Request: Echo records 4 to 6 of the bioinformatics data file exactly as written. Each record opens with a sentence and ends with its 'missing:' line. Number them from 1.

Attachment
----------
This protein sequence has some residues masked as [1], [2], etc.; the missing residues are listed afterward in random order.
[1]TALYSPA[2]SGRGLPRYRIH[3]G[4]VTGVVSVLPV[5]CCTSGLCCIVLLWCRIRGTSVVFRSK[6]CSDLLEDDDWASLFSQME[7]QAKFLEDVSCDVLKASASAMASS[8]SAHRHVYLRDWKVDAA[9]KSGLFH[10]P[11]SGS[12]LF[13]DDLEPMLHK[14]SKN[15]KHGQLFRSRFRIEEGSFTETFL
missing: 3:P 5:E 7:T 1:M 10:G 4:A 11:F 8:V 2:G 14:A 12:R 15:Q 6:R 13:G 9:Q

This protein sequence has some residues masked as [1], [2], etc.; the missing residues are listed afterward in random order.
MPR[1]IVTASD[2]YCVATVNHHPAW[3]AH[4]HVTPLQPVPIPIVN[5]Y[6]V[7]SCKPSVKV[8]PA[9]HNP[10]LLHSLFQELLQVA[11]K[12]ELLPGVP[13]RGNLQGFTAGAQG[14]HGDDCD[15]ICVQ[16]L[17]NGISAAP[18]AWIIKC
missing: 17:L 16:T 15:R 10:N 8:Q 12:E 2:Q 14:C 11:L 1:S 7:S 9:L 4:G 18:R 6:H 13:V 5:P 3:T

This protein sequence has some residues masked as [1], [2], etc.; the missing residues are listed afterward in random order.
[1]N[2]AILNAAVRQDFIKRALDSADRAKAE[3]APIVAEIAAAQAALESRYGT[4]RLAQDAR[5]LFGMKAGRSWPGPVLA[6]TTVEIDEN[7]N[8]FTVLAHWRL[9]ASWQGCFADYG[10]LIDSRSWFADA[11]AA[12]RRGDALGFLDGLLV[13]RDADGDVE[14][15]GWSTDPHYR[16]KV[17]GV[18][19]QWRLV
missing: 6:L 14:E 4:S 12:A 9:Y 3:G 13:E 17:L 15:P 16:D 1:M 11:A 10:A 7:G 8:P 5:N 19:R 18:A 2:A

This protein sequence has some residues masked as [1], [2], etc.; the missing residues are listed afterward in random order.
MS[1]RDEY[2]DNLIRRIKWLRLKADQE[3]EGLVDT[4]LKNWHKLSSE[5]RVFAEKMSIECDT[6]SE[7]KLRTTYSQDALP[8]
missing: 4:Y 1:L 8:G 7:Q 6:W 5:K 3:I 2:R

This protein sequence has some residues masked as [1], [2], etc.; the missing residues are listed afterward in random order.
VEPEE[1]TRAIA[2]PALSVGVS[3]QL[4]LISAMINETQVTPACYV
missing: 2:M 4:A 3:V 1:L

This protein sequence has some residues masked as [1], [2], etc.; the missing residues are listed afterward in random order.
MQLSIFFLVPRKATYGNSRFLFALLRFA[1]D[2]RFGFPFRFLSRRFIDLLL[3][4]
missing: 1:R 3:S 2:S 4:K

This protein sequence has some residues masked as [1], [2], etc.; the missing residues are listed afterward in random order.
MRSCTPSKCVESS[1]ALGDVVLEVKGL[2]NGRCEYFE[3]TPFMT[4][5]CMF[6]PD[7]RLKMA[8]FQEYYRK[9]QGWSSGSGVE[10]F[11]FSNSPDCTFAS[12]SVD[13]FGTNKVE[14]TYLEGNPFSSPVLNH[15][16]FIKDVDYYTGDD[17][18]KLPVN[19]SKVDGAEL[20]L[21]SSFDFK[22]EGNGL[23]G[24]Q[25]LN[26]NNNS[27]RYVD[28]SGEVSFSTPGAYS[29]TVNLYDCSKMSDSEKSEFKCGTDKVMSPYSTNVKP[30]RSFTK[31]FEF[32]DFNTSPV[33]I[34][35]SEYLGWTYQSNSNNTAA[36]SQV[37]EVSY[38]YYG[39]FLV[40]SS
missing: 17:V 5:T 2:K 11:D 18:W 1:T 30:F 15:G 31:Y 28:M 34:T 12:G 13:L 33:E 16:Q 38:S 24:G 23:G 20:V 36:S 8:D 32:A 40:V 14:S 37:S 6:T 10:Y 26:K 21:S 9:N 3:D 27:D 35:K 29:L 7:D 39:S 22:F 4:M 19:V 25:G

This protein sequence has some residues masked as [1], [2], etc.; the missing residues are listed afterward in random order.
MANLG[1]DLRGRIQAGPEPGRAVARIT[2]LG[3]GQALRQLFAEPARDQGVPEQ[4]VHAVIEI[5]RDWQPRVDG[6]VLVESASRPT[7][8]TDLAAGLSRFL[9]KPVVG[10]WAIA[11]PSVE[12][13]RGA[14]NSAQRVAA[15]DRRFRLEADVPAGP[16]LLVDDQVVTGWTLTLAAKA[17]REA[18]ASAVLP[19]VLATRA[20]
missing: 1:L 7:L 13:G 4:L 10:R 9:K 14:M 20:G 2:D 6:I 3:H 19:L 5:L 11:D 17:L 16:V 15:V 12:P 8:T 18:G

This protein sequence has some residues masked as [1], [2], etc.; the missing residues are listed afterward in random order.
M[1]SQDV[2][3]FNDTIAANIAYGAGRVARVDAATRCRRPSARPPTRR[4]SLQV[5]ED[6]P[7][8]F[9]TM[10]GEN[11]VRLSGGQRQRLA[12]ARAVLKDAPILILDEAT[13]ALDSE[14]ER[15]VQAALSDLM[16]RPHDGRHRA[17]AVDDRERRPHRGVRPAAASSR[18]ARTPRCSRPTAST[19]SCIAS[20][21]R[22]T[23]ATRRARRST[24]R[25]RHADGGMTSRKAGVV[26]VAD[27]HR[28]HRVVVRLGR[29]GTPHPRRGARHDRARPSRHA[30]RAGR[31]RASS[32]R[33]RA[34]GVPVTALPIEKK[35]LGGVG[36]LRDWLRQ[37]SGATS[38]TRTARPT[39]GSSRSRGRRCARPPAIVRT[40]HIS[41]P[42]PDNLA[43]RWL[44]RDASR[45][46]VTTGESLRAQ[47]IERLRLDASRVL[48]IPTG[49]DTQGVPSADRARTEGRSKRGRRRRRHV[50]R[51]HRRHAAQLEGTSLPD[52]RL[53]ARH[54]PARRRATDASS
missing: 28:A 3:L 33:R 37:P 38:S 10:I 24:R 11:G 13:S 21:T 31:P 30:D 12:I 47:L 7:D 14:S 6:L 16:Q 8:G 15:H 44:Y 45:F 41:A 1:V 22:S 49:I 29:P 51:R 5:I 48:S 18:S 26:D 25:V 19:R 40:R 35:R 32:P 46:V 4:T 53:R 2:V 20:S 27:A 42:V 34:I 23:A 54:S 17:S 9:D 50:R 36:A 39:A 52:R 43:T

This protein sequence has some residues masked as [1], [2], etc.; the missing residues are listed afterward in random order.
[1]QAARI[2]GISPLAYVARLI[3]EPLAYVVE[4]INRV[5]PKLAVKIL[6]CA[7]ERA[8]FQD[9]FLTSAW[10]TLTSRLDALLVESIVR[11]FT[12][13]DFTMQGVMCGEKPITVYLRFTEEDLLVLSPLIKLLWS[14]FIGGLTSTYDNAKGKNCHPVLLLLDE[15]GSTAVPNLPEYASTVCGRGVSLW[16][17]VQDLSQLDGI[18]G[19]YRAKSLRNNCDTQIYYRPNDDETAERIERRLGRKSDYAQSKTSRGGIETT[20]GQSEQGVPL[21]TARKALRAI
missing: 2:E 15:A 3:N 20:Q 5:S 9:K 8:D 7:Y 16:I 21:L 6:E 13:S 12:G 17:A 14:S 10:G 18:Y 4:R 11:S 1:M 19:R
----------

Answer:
This protein sequence has some residues masked as [1], [2], etc.; the missing residues are listed afterward in random order.
MS[1]RDEY[2]DNLIRRIKWLRLKADQE[3]EGLVDT[4]LKNWHKLSSE[5]RVFAEKMSIECDT[6]SE[7]KLRTTYSQDALP[8]
missing: 4:Y 1:L 8:G 7:Q 6:W 5:K 3:I 2:R

This protein sequence has some residues masked as [1], [2], etc.; the missing residues are listed afterward in random order.
VEPEE[1]TRAIA[2]PALSVGVS[3]QL[4]LISAMINETQVTPACYV
missing: 2:M 4:A 3:V 1:L

This protein sequence has some residues masked as [1], [2], etc.; the missing residues are listed afterward in random order.
MQLSIFFLVPRKATYGNSRFLFALLRFA[1]D[2]RFGFPFRFLSRRFIDLLL[3][4]
missing: 1:R 3:S 2:S 4:K